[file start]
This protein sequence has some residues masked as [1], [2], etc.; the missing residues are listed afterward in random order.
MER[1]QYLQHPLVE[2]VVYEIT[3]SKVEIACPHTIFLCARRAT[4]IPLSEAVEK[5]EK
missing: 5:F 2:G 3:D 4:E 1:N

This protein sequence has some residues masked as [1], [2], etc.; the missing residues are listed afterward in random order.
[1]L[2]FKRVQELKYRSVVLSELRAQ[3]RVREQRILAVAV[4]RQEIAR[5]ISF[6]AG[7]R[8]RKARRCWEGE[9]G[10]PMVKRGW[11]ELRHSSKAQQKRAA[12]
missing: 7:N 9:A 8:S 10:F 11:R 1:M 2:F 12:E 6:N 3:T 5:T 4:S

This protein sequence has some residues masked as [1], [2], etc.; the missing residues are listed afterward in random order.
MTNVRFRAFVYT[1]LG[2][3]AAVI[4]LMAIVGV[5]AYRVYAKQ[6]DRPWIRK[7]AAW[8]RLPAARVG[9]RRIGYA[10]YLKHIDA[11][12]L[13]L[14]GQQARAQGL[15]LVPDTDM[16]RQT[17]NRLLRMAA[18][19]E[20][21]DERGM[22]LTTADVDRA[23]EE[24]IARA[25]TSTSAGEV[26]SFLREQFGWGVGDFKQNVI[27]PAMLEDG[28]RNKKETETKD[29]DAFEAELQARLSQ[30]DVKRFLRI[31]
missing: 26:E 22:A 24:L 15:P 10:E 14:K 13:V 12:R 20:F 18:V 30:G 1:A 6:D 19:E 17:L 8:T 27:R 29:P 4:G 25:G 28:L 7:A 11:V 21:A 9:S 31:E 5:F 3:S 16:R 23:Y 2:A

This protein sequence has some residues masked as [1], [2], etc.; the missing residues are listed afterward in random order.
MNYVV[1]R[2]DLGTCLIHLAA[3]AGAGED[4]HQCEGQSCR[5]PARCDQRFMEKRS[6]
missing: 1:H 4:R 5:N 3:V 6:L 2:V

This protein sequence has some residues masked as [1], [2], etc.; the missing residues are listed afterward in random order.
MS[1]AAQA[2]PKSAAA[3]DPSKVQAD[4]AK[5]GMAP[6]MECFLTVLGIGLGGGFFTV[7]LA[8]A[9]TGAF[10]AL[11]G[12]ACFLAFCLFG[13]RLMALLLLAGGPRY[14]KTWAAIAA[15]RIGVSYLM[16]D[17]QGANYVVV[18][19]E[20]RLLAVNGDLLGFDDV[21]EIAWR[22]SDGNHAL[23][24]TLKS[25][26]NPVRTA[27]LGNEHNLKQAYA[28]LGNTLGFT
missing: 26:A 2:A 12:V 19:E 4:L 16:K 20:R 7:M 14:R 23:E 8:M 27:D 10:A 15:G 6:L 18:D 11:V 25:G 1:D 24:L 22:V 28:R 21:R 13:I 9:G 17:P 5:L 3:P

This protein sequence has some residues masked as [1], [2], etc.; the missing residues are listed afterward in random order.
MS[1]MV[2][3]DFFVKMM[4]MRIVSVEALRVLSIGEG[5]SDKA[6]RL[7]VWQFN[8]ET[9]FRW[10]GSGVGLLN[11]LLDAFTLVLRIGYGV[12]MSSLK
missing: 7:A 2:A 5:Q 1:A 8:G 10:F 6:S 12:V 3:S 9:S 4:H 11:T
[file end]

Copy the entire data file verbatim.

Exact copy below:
This protein sequence has some residues masked as [1], [2], etc.; the missing residues are listed afterward in random order.
MER[1]QYLQHPLVE[2]VVYEIT[3]SKVEIACPHTIFLCARRAT[4]IPLSEAVEK[5]EK
missing: 5:F 2:G 3:D 4:E 1:N

This protein sequence has some residues masked as [1], [2], etc.; the missing residues are listed afterward in random order.
[1]L[2]FKRVQELKYRSVVLSELRAQ[3]RVREQRILAVAV[4]RQEIAR[5]ISF[6]AG[7]R[8]RKARRCWEGE[9]G[10]PMVKRGW[11]ELRHSSKAQQKRAA[12]
missing: 7:N 9:A 8:S 10:F 11:R 1:M 2:F 12:E 6:N 3:T 5:T 4:S

This protein sequence has some residues masked as [1], [2], etc.; the missing residues are listed afterward in random order.
MTNVRFRAFVYT[1]LG[2][3]AAVI[4]LMAIVGV[5]AYRVYAKQ[6]DRPWIRK[7]AAW[8]RLPAARVG[9]RRIGYA[10]YLKHIDA[11][12]L[13]L[14]GQQARAQGL[15]LVPDTDM[16]RQT[17]NRLLRMAA[18][19]E[20][21]DERGM[22]LTTADVDRA[23]EE[24]IARA[25]TSTSAGEV[26]SFLREQFGWGVGDFKQNVI[27]PAMLEDG[28]RNKKETETKD[29]DAFEAELQARLSQ[30]DVKRFLRI[31]
missing: 26:E 22:A 24:L 15:P 10:E 14:K 13:V 12:R 20:F 18:V 30:G 1:A 6:D 19:E 17:L 8:T 27:R 29:P 4:G 25:G 28:L 7:A 11:V 21:A 9:S 31:E 5:F 3:S 16:R 23:Y 2:A

This protein sequence has some residues masked as [1], [2], etc.; the missing residues are listed afterward in random order.
MNYVV[1]R[2]DLGTCLIHLAA[3]AGAGED[4]HQCEGQSCR[5]PARCDQRFMEKRS[6]
missing: 1:H 4:R 5:N 3:V 6:L 2:V

This protein sequence has some residues masked as [1], [2], etc.; the missing residues are listed afterward in random order.
MS[1]AAQA[2]PKSAAA[3]DPSKVQAD[4]AK[5]GMAP[6]MECFLTVLGIGLGGGFFTV[7]LA[8]A[9]TGAF[10]AL[11]G[12]ACFLAFCLFG[13]RLMALLLLAGGPRY[14]KTWAAIAA[15]RIGVSYLM[16]D[17]QGANYVVV[18][19]E[20]RLLAVNGDLLGFDDV[21]EIAWR[22]SDGNHAL[23][24]TLKS[25][26]NPVRTA[27]LGNEHNLKQAYA[28]LGNTLGFT
missing: 26:A 2:A 12:V 19:E 4:L 16:K 20:R 7:M 14:R 23:E 8:M 27:D 10:A 15:G 6:L 18:D 11:V 25:G 1:D 24:L 22:V 28:R 21:R 13:I 9:G 17:P 5:L 3:P

This protein sequence has some residues masked as [1], [2], etc.; the missing residues are listed afterward in random order.
MS[1]MV[2][3]DFFVKMM[4]MRIVSVEALRVLSIGEG[5]SDKA[6]RL[7]VWQFN[8]ET[9]FRW[10]GSGVGLLN[11]LLDAFTLVLRIGYGV[12]MSSLK
missing: 7:A 2:A 5:Q 1:A 8:G 10:F 6:S 12:V 3:S 9:S 4:H 11:T